Pillar to Post: 'Sears I,' a pigment on rag paper by Katherine Westerhout
Tech and Textiles
San Jose Museum of Quilts and Textiles warms up for ZeroOne with two intriguing exhibits about paranoia and process
By Michael S. Gant
BY NOW, the ritual of security clearance at the airport has become second nature. The traveler passes through an electronic portal to the limbo of the departure lounge. In an edgy installation called Insecurity at the San Jose Museum of Quilts and Textiles, Julie John Upshaw ups the anxiety level of that common experience.
Visitors enter the museum's central gallery through one of those ubiquitous metal-detectors, setting off overhead lights. But it is quickly apparent that no one is minding the machine. Metal conduit extends in long tracery patterns from a power outlet on the gate. The pipes snake across the floor and up the walls like jungle vines seeking sunlight. But ultimately, they trail off into nothingness; they don't lead to any central databanks where every visitor is profiled.
Even more troubling implications await. Five white medical gowns hang on a metal rack. The quarantined might be ordered to don garments like these. On the label of each, Upshaw has stitched in black thread a cryptic biomorphic form, perhaps corresponding to some disease: a pile of severed ears, a loop of intestines twisted into a noose, a tuber with pincher-claw ends.
Paranoia level rising, it's easy to imagine that these ideographs tell the alien nurses which of three examination rooms you belong in. The sheer curtains are embroidered with mummy-wrapped figures contorted into painful positions—portents of full-body cavity searches to come. But again, the menace is curiously muted. More conduit to nowhere trails from these cubicles. Someone has pulled the plug on this experiment and gone home, leaving the lab rats to fend for themselves.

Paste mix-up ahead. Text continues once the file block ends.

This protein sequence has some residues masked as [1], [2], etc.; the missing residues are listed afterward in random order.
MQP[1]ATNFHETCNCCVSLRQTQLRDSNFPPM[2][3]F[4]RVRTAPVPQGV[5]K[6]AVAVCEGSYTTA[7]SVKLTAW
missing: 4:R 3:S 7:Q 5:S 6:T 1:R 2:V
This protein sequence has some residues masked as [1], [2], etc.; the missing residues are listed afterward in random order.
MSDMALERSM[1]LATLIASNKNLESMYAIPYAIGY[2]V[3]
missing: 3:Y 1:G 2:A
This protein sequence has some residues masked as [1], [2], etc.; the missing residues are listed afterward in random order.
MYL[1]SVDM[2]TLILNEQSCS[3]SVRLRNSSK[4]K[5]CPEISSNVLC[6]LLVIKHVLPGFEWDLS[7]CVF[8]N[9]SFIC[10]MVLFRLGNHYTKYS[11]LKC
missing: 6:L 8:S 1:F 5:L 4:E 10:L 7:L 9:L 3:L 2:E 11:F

Upshaw's most disturbing implication is the idea that the best spies are the ones who spy on themselves. Dick Cheney's wet dream: A no-cost NSA. And yet Insecurity is strangely pleasing. The use of articulated tubing as a structural element is an inspired combination of the rigid and the fluid.
Insecurity, with its technological echoes, makes a neat complement to the ZeroOne Festival of digital and interactive arts, coming Aug. 7-13. Most of the museums and galleries in downtown San Jose will be participating with related exhibits. Also at the quilt museum is Katherine Westerhout's "After/Image."
Westerhout uses specialized computer techniques to create astonishing images of abandoned industrial sites in the Bay Area. Westerhout has her photographs scanned from film and then inkjet-printed on rag paper. The same views are enlarged and then reproduced on canvas at a larger size. In a further evolution, she sends the digitized image files to Belgium where they are fed into a high-tech loom that converts them into wall-size tapestries.
In all three states, these vast unpeopled interiors astonish the eye in the same way that Edward Burtynsky's giant photographs of oil refineries and open-pit mines do. Westerhout positions her camera so that the wet floors of these empty buildings serve as polished surfaces reflecting the ceilings so perfectly that a great double-story depth seems to open up beneath your feet.
With a forest of rusting girders and long diagonals of roof beams and window sashes, these interiors recede to infinite vanishing points. Richmond II, all glass skylights, is suffused with brilliant light; Wards VI, full of unadorned, thick round concrete pillars receding through a doorway, looks every bit like an ancient Egyptian temple. As the images move from rag paper to canvas to woven cloth, the texture of the material begins to soften the contours. In the tapestries, the surface becomes 3-D, buckling and bubbling. Rigid lines dissolve. At a certain point, it is as if the resolution of the digitized image hovers in the balance with the scale of the weave. One molecule more, and the image might flicker away completely.
Insecurity by Julie John Upshaw and After/Image by Katherine Westerhout, along with Art About Art by Virginia Davis, run through Oct. 1 at the San Jose Museum of Quilts and Textiles, 520 S. First St., San Jose. (408.971.0323)
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